Our selection of books to explain the presidential election to kids

Parent talks and TV are all about the presidential election right now! What to ask children a lot of questions.

How to answer children’s questions about the presidential election?

You don’t have to anticipate too much, wait for your child to ask a question and try to answer in a fairly succinct way. For a question like “May I vote too?” one does not have to go into the history of French politics since the First World War. A simple answer like “No, my rabbit, but when you’re 18 you have the right too”. The type of answers also depends on the child’s age and if it is not detailed enough, they will ask you another question and so on. The children quickly understand the term “leader” and many dream of it (big as three apples and already the stories of power challenge them!) It can be explained that the President of the Republic is at the end of his mission, that he often wants to remain President, it but there are other candidates who want to take his place.

Who decides who will be the next President of the Republic? It’s us, the citizens! And how do we know who will be the best president? During the election campaign, everyone who wants to be president explains what they want to do to help their parents, what they intend to do for their children if they are elected. Then everyone chooses the candidate they think is the best and votes for them!

To help your future citizen (and who knows, maybe your future president) better understand what the presidential election is about, you can take them to the polling station, explain to them why we’re locked in a voting booth, like you are your candidate put his name in the envelope…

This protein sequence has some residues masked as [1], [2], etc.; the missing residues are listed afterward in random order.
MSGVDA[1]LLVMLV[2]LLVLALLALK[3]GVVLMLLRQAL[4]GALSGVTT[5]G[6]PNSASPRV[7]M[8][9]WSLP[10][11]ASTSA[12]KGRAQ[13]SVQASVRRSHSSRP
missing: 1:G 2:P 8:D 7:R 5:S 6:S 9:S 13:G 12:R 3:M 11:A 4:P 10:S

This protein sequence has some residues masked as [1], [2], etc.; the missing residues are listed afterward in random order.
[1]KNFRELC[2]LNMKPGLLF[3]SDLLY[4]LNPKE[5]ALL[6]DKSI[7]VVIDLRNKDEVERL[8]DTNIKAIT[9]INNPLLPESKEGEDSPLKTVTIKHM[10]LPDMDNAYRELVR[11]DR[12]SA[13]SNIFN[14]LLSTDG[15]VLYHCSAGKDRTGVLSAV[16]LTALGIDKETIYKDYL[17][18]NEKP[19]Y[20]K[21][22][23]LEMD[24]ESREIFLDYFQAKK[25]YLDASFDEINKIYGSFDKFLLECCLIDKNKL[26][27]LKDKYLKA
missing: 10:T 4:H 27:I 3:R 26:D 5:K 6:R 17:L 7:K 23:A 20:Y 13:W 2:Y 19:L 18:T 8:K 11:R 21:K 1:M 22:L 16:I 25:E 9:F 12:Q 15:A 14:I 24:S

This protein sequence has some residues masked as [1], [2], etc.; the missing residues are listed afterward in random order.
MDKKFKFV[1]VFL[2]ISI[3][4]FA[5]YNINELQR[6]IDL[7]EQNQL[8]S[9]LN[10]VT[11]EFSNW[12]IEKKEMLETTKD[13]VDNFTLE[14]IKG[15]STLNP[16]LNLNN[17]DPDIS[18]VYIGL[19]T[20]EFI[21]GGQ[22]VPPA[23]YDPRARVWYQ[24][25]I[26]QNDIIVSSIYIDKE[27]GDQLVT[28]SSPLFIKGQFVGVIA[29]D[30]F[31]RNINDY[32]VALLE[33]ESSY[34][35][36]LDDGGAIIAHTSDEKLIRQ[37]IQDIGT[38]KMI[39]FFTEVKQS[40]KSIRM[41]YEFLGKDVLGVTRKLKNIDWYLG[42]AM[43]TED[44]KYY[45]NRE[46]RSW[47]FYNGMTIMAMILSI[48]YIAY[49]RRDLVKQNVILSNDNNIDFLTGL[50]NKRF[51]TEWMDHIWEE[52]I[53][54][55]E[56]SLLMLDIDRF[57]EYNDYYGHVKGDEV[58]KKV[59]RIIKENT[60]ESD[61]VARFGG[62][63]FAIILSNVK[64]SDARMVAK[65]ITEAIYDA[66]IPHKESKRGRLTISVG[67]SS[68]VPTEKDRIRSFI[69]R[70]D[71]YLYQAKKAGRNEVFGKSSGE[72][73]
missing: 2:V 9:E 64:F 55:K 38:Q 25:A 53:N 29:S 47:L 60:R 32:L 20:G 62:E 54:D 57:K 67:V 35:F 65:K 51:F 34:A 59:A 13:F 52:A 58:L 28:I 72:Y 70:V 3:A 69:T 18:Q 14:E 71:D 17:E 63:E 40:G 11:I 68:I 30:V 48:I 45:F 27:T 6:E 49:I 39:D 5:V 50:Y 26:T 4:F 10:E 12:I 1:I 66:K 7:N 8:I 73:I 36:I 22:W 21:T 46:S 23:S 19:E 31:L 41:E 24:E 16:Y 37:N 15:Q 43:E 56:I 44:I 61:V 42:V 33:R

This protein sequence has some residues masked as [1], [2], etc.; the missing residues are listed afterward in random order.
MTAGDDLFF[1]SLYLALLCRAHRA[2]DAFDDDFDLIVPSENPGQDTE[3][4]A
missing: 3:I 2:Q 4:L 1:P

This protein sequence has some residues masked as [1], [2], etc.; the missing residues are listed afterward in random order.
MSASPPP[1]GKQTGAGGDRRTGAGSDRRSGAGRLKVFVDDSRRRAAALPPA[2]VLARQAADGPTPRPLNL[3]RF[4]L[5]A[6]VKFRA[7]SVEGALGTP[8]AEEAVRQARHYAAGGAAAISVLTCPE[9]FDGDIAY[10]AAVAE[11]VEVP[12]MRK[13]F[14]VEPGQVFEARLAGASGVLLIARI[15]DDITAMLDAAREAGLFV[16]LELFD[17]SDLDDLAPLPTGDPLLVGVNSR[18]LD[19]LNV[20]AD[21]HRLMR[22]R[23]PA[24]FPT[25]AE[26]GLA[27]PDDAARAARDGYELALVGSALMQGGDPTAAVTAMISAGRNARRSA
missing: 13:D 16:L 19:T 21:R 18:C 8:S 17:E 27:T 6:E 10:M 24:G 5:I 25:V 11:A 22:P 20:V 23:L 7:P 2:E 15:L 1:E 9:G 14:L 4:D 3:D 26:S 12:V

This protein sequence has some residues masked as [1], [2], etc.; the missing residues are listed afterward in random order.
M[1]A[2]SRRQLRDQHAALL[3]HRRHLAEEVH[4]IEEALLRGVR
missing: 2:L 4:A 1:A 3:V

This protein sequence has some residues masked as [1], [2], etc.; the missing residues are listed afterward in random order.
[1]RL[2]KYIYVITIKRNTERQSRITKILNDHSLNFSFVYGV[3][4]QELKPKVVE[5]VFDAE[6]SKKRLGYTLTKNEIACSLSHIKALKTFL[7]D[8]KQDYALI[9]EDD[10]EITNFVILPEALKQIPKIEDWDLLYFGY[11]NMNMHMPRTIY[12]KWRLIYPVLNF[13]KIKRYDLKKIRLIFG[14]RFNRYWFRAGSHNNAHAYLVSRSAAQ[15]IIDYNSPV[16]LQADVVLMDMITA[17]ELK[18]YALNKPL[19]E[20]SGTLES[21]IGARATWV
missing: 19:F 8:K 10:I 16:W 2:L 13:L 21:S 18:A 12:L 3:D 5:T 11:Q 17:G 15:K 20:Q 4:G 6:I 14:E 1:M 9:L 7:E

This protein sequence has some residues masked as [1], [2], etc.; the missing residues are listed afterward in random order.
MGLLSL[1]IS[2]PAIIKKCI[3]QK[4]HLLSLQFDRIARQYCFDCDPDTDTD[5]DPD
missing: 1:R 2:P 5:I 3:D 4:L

Presidential election explanation infographics for kids

For older children, the Home Office has made a series of infographics available to everyone to explain the presidential election and voting in general to children and to answer their questions. “Who can vote? Why do we vote? Who can we vote for? And if we cannot vote, what should we do? How do we vote? A republic somewhere else”. There are also explanations that one is not obliged to vote, but that our ancestors fought hard to have that right.

You can also ask your child what their program would be if they showed up. The things he would like to change. Prepare for the future of the Republic!

Let’s help our future generation of citizens and maybe politicians to take elections seriously and prepare a better world for tomorrow. It starts at a very young age. Our selection of books for parents!

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